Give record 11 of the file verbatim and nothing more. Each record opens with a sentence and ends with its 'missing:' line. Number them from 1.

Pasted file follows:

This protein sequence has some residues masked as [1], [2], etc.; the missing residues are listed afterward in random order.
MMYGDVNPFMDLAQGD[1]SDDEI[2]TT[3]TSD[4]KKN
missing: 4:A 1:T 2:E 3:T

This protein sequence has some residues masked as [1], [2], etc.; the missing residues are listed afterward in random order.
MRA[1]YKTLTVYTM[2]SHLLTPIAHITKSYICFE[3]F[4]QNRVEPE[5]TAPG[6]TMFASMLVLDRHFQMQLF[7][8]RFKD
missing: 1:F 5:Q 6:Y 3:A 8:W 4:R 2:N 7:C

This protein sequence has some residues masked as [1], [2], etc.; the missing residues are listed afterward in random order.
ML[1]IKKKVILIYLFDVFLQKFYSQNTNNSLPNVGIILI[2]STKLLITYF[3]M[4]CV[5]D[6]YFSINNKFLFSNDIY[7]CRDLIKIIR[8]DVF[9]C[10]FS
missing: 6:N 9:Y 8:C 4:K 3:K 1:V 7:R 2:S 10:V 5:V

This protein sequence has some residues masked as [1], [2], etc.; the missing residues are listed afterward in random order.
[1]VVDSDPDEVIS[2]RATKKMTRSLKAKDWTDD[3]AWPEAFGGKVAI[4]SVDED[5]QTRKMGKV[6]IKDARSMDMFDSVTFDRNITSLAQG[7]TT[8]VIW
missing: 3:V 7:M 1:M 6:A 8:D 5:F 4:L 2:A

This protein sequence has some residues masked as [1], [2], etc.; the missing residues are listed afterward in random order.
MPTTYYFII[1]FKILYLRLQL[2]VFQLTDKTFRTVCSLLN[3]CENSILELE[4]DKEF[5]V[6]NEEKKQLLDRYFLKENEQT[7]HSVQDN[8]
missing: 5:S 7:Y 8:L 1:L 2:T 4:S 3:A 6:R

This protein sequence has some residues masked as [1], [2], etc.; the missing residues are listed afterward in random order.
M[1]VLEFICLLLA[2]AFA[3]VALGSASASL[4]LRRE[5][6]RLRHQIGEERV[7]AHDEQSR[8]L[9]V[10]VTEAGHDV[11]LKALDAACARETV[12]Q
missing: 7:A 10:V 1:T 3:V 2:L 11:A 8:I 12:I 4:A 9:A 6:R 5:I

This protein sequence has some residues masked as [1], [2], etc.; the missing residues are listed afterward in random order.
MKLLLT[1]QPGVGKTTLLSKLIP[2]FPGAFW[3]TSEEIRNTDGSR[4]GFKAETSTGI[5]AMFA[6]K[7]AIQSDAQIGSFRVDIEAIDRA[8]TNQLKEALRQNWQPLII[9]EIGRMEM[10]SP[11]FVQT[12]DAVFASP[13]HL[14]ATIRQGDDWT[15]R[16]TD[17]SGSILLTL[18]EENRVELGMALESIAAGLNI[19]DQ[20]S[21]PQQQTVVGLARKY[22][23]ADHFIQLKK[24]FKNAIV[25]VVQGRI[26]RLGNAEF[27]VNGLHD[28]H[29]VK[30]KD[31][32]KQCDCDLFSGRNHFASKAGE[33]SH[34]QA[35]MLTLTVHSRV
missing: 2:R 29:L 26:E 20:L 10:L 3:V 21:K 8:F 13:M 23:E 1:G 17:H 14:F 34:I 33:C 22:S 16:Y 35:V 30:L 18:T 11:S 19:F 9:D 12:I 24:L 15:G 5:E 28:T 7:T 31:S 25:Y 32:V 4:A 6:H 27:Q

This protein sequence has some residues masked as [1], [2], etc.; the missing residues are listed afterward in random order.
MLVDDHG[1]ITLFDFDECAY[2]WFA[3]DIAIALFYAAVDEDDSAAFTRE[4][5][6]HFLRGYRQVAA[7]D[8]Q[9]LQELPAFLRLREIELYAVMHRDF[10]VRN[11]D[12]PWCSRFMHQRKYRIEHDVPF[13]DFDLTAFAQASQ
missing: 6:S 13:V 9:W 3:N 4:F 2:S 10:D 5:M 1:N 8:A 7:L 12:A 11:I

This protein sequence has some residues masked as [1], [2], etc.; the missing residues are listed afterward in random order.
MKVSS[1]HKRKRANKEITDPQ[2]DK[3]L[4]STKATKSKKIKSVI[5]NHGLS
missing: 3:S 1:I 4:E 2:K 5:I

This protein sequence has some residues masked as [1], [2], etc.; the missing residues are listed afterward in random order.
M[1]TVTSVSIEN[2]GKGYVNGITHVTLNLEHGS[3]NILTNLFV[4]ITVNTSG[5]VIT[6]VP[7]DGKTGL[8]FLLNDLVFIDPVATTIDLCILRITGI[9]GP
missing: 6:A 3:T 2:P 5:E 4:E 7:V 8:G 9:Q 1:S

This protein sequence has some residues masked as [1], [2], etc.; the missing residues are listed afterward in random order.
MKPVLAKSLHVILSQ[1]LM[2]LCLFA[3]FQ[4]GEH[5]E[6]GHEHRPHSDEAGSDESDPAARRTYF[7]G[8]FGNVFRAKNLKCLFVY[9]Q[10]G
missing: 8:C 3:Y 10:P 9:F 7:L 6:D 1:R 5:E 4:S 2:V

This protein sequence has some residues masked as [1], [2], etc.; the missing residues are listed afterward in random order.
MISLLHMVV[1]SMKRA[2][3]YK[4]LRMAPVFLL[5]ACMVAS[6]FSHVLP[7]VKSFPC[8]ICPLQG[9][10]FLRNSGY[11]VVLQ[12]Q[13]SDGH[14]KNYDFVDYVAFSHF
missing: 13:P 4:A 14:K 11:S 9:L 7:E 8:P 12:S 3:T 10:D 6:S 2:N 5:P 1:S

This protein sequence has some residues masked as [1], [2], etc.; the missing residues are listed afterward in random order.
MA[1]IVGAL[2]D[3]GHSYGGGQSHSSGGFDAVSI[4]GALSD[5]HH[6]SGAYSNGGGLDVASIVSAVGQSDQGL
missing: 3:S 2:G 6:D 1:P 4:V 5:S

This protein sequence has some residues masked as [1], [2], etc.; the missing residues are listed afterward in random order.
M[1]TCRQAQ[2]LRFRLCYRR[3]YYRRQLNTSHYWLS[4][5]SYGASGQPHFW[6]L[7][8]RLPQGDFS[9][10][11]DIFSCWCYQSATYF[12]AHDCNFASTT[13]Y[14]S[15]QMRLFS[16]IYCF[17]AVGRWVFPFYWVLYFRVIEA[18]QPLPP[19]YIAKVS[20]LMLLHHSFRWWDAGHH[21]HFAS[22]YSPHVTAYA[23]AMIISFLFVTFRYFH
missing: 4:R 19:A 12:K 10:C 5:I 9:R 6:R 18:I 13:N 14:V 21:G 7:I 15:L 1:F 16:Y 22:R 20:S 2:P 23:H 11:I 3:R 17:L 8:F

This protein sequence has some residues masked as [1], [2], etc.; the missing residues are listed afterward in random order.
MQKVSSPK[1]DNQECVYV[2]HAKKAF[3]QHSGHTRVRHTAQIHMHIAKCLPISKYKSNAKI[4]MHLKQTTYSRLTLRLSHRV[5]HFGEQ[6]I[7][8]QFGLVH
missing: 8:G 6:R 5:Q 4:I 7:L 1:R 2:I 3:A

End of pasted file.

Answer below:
This protein sequence has some residues masked as [1], [2], etc.; the missing residues are listed afterward in random order.
MKPVLAKSLHVILSQ[1]LM[2]LCLFA[3]FQ[4]GEH[5]E[6]GHEHRPHSDEAGSDESDPAARRTYF[7]G[8]FGNVFRAKNLKCLFVY[9]Q[10]G
missing: 8:C 3:Y 10:P 9:F 7:L 6:D 1:R 5:E 4:S 2:V